In a recent report to NASA, Winglee outlines advanced concepts in sampling systems destined to grab “cores” from hostile environments, even far off asteroids and planetoids. The project, “Sample Return Systems for Extreme Environments,” proposes rocketed probes hitting the surface of a planet, then burrowing a distance in, and the sample being essentially “reeled in” by an associated spacecraft.
Sounds far, farfetched right? Well NASA has funded the project with over $500,000. Testing of the concepts has already begun.
The Astrobotic Team field testing – Courtesy Astrobotic
Lunar X and the Moon Express Race
On February 19 Google announced the finalists in their Google Lunar X Prize $30 million dollar space race contest for the first privatized moon exploration mission. Finalists include; Astrobotic, Moon Express, Japan’s Hakuto, Part-Time Scientists and Team Indus, all intent on reaching the moon and more.
Astrobotic, is John Thornton’s affordable robotics into space initiative. Like the other teams, they’re objective is to safely put a lander on the moon and to deploy a rover for what they term “lightweight robotic excavation” from the moon’s surface. As for Moon Express, Co-founders Naveen Jain, Bob Richards, and Barney Pell built a team to pave the way for mining the Moon for rare resources. Using MX1 rocket tech and advanced robotics, this team seems intent not just on commercial success, but as Jain makes mention of; Moon exploration comes imbued with inspiration that John F. Kennedy expanded upon: “We will go to the moon not because it is easy, but because it is hard!” Japan’s finalis, Hakuto, has plans for a lander and a rover too, but by forming up groups of technology innovators such as White Label Space and Swiss Propulsion Laboratory to make the various components.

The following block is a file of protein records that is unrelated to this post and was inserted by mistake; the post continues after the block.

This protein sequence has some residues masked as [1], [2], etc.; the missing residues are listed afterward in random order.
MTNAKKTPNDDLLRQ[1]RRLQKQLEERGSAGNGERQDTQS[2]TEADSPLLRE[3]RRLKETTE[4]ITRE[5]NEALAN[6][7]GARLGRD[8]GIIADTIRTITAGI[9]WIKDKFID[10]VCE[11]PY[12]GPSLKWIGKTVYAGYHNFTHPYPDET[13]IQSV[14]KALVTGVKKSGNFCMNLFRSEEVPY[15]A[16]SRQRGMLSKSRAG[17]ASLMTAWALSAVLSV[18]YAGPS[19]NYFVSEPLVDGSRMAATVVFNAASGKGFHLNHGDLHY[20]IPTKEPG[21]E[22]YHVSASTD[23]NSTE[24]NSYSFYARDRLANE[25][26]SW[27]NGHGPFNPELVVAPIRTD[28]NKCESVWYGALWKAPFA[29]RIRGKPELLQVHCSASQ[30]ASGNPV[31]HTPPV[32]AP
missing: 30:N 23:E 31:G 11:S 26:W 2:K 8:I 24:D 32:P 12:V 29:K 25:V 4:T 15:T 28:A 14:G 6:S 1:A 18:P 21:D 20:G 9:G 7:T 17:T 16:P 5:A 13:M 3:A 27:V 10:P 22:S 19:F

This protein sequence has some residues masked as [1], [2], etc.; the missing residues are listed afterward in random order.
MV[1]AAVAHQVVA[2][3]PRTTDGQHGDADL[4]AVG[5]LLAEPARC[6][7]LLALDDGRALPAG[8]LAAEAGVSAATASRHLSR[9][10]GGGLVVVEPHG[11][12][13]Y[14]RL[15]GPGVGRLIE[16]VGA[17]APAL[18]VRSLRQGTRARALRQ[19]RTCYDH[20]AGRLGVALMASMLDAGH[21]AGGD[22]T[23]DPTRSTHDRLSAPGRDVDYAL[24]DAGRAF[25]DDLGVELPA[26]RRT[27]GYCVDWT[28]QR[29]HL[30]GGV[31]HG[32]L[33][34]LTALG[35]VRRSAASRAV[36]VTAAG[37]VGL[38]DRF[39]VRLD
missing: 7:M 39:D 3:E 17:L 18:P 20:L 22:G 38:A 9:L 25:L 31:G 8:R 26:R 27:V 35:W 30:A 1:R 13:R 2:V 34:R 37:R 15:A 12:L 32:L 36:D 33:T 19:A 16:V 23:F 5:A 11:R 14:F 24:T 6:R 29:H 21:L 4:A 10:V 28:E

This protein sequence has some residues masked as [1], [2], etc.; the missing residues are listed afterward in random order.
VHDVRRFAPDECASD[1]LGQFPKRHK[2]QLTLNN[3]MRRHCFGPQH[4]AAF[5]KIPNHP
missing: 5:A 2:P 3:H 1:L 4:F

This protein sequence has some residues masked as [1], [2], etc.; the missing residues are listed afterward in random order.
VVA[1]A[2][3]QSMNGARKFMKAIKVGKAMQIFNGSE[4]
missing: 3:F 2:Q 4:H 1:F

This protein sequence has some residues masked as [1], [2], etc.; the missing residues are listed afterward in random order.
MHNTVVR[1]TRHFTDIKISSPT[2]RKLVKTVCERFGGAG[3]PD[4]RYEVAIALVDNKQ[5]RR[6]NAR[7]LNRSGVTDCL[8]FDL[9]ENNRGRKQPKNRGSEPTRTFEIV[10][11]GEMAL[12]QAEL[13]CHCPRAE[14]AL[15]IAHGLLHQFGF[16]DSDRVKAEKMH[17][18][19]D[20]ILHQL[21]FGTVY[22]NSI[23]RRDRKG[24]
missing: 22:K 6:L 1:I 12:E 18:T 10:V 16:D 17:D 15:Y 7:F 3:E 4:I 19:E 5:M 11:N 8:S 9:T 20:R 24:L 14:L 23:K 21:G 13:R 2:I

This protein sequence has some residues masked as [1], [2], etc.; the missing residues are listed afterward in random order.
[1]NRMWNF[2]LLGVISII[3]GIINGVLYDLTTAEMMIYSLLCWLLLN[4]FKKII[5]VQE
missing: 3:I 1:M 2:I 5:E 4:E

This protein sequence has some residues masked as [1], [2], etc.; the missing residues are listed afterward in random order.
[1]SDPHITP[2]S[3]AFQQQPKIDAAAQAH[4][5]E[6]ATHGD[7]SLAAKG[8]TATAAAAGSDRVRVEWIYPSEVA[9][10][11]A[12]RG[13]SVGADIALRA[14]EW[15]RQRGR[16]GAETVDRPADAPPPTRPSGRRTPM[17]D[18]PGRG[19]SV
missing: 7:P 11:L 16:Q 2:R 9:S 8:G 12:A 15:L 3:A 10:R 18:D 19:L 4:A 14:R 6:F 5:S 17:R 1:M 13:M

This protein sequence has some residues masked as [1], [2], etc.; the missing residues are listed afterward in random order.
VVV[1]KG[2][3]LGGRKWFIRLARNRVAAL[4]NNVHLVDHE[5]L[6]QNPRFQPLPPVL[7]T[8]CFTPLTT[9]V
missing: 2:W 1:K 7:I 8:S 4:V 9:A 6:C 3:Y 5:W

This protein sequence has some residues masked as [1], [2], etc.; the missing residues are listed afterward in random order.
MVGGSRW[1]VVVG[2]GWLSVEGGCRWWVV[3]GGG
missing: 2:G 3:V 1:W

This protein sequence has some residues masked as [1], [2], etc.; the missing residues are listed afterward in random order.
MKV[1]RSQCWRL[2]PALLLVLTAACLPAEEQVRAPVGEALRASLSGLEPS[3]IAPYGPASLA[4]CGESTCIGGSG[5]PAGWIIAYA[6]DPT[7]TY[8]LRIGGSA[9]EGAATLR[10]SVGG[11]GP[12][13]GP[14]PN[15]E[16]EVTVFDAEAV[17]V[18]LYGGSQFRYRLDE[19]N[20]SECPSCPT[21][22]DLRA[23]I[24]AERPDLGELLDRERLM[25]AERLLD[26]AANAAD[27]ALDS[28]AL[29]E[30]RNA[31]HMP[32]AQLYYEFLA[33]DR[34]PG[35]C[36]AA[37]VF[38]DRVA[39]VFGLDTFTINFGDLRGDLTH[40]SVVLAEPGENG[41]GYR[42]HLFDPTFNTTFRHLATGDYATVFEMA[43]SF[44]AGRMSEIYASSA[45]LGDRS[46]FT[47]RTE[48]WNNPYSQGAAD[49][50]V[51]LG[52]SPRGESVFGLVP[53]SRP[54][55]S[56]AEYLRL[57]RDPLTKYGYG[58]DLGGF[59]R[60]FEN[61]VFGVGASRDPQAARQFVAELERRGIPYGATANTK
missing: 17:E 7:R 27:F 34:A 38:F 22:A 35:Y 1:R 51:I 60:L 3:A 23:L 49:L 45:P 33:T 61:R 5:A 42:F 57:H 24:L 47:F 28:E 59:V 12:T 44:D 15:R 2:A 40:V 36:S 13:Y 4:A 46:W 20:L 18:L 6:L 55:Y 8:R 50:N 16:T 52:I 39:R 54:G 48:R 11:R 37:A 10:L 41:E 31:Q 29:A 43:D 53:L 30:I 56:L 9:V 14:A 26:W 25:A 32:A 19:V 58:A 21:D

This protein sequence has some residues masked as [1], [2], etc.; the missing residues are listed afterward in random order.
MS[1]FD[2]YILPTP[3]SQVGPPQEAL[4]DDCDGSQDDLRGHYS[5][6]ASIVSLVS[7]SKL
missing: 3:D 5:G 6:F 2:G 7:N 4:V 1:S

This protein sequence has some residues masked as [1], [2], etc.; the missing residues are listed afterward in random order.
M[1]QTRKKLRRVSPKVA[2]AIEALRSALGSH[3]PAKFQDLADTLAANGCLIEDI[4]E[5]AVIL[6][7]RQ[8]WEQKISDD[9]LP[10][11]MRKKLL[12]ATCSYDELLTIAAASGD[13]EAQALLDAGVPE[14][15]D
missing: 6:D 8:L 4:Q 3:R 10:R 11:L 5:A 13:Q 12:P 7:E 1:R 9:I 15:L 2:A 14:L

Rounding out the competitor list Part-Time-Scientists (Germany), and Team Indus both completed technological objectives to enter the final phase of the Google X competition.
Going Up? Space Elevators May Be Reality Soon
If you look up the term “space elevator” you’ll invariably find a Wikipedia entry that begins:
“A space elevator is a proposed type of space transportation system. Its main component is a ribbon-like cable anchored to the surface and extending into space.”
Then, once you let that sink in, digging a little deeper should reveal NOT that the idea is ridiculous, but that the reality of such space transport is not so far-fetched after all. When Russian scientist Konstantin Tsiolkovsky envisioned this mode of space travel back in the 1800’s, his colleagues had to have been wondering at the man’s sanity. But while so-called compression or tensile structures have been the fodder of speculation in the past, the development of such technologies as carbon nanotubes, make tensile strength variables far more feasible today.
Back in the 1990s, engineer David Smitherman of NASA/Marshall’s Advanced Projects Office, postulated the feasibility of a “skyhook.” Continual progressive theory, even the 2010 Space Elevator Games, these and more incentives lead us to today. Now LiftPort Group has the vision to; Link humanity from our home, Earth, to our Moon, to our planets, and to the stars. The group says they’ll establish an operational space elevator to the Moon by late 2019.
Impossible you say? Well, the International Space Elevator Consortium says, probable. NASA, The Spaceward Foundation, the Japanese Space Elevator Technical and Engineering Competition, and many others award, fund, and otherwise initiate the reality that such literal elevators will soon carry people and cargo to and from space, the moon, even the other planets.